A collaborative project to build a critical community around making. We bring people together to learn about diverse making cultures, support new grassroots activity, and cast a critical eye over the conventional stories of making: its past and future, its politics and impact.
Maker Assembly is a gathering of makers, and a critical conversation about maker culture: its past, present and future. Through events, networks, editorial and more, we aim to catalyse a more informed reflective debate about making today: what it means to be a maker, the role of making in a contemporary industrial/consumer society, the responsibility of makers to the environment, and the diverse kinds of making that can happen when you look to different classes of maker, communities and cultures.
It’s co-ordinated by by a network of collaborators, with core funding support from the Comino Foundation. We’ve also been supported by the British Council, the V&A, and Lighthouse.
From 2015–17 our main activity was organising a series of events around the UK, in London, Sheffield, Manchester, Edinburgh (and with local partners, in Belfast).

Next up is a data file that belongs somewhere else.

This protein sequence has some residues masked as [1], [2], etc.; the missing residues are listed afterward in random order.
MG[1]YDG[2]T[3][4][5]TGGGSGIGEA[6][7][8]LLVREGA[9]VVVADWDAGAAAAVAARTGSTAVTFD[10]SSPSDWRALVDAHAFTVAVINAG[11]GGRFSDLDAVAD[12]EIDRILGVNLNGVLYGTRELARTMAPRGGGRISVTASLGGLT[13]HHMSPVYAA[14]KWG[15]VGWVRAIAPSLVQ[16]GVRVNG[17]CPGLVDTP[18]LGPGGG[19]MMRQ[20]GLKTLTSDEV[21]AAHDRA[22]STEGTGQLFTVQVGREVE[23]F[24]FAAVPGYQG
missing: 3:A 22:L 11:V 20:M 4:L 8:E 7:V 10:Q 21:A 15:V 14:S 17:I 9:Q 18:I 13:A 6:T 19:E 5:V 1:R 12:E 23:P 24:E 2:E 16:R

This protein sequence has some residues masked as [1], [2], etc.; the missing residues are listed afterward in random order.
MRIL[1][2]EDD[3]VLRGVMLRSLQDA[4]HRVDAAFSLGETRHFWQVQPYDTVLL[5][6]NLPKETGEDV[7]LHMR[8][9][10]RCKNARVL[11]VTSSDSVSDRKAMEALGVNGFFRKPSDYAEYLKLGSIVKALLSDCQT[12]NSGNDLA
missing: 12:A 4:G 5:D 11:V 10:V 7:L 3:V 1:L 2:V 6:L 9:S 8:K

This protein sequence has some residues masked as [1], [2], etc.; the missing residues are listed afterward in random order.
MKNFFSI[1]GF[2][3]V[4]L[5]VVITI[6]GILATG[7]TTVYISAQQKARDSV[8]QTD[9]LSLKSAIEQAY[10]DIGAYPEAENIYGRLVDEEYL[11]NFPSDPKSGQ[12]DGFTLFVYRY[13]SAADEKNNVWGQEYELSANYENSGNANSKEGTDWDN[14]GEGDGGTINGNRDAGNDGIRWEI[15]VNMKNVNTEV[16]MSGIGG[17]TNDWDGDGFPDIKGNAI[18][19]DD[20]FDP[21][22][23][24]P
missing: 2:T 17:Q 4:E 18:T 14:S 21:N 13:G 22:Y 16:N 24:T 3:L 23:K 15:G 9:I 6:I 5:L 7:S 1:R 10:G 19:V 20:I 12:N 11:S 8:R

In 2018, we’re looking to distribute the network further, and work with more local partners to support diverse activities across the country.
All the info is on the Maker Assembly website. A few other bits I’ve written from around the web:
- I posted some thoughts on what a gathering of makers might look like on this blog, back in 2015
- I wrote up my thoughts on the first Maker Assembly on the Lighthouse website.
- I interviewed one of our speakers, Dean Brown, about the roots of the Maker Movement in the writings of John Ruskin.
- And another, Annabella Pollen, about the role of making in the postwar utopian youth organisation, Kindred of the Kibbo Kift.
Photo by Dan Sumption